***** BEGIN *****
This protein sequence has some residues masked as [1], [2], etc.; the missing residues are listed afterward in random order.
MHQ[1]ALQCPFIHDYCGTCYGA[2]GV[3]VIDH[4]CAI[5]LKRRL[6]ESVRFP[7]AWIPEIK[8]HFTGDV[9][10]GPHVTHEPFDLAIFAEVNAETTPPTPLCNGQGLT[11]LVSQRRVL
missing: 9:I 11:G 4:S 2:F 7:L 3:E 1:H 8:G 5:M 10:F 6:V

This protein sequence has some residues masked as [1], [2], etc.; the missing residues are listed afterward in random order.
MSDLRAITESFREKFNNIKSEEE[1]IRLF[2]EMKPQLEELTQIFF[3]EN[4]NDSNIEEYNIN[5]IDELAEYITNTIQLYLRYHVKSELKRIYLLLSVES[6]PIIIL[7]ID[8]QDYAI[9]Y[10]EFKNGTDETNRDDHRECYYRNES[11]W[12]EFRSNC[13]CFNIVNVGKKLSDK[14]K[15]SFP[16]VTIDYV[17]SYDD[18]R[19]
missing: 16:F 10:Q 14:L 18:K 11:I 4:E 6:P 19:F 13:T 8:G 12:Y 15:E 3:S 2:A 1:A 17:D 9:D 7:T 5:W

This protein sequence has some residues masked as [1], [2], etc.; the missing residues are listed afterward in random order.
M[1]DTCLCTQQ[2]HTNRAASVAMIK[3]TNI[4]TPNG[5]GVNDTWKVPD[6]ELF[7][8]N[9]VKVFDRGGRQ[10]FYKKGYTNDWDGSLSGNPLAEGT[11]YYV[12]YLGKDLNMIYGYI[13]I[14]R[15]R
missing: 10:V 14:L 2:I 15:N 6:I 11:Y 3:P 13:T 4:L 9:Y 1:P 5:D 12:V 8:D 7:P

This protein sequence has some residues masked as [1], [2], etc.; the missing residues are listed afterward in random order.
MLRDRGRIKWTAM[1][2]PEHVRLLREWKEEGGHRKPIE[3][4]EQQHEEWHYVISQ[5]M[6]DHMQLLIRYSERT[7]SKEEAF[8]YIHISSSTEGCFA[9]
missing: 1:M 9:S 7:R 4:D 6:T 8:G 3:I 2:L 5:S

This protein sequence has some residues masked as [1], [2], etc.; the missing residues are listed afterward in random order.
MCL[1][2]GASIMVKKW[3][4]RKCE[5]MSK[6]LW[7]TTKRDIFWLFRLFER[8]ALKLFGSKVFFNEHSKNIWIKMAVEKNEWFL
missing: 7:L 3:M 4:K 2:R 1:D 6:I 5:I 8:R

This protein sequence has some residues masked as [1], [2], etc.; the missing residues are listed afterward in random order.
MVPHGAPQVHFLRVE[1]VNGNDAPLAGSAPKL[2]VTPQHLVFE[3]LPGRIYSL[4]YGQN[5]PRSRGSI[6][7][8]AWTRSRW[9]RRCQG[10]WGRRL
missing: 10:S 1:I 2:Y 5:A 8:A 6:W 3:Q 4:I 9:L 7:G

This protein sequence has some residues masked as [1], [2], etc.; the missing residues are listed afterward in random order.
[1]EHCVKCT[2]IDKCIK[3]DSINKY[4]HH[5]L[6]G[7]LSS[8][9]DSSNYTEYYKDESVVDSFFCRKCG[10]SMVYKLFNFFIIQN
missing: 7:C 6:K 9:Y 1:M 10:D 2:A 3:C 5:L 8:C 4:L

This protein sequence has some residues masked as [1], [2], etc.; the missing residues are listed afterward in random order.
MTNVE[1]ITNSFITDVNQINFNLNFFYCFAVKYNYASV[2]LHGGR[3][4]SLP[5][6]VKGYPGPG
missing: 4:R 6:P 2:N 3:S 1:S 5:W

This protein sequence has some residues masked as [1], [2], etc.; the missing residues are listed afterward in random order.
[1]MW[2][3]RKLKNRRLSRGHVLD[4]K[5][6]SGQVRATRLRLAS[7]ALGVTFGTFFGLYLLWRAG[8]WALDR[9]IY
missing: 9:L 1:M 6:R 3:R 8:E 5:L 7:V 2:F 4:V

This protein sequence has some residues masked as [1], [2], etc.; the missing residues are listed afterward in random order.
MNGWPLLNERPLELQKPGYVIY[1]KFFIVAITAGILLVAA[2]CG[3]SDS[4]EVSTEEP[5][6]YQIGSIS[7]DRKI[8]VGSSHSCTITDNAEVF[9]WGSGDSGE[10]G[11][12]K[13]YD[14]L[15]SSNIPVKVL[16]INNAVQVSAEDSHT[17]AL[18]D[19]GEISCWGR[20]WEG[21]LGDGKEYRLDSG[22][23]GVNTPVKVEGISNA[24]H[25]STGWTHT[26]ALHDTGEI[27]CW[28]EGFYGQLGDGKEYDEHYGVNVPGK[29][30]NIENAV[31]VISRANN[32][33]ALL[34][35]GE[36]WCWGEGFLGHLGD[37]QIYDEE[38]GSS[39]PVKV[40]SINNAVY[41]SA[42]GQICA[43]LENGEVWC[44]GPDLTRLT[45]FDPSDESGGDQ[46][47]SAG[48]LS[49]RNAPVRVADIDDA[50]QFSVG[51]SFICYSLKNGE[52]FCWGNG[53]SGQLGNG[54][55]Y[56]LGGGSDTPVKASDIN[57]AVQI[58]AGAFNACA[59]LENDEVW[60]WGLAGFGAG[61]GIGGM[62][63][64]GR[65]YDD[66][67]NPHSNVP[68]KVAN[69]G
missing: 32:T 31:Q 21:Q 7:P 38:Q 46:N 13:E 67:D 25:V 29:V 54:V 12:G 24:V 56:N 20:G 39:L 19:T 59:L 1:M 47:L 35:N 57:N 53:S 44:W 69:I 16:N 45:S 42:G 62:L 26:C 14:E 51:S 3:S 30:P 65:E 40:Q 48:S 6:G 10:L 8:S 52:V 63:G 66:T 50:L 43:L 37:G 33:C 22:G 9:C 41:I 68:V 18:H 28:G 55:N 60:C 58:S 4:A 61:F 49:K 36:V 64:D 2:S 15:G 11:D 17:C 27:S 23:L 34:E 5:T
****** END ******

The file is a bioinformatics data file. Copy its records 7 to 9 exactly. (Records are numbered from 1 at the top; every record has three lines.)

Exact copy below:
This protein sequence has some residues masked as [1], [2], etc.; the missing residues are listed afterward in random order.
[1]EHCVKCT[2]IDKCIK[3]DSINKY[4]HH[5]L[6]G[7]LSS[8][9]DSSNYTEYYKDESVVDSFFCRKCG[10]SMVYKLFNFFIIQN
missing: 7:C 6:K 9:Y 1:M 10:D 2:A 3:C 5:L 8:C 4:L

This protein sequence has some residues masked as [1], [2], etc.; the missing residues are listed afterward in random order.
MTNVE[1]ITNSFITDVNQINFNLNFFYCFAVKYNYASV[2]LHGGR[3][4]SLP[5][6]VKGYPGPG
missing: 4:R 6:P 2:N 3:S 1:S 5:W

This protein sequence has some residues masked as [1], [2], etc.; the missing residues are listed afterward in random order.
[1]MW[2][3]RKLKNRRLSRGHVLD[4]K[5][6]SGQVRATRLRLAS[7]ALGVTFGTFFGLYLLWRAG[8]WALDR[9]IY
missing: 9:L 1:M 6:R 3:R 8:E 5:L 7:V 2:F 4:V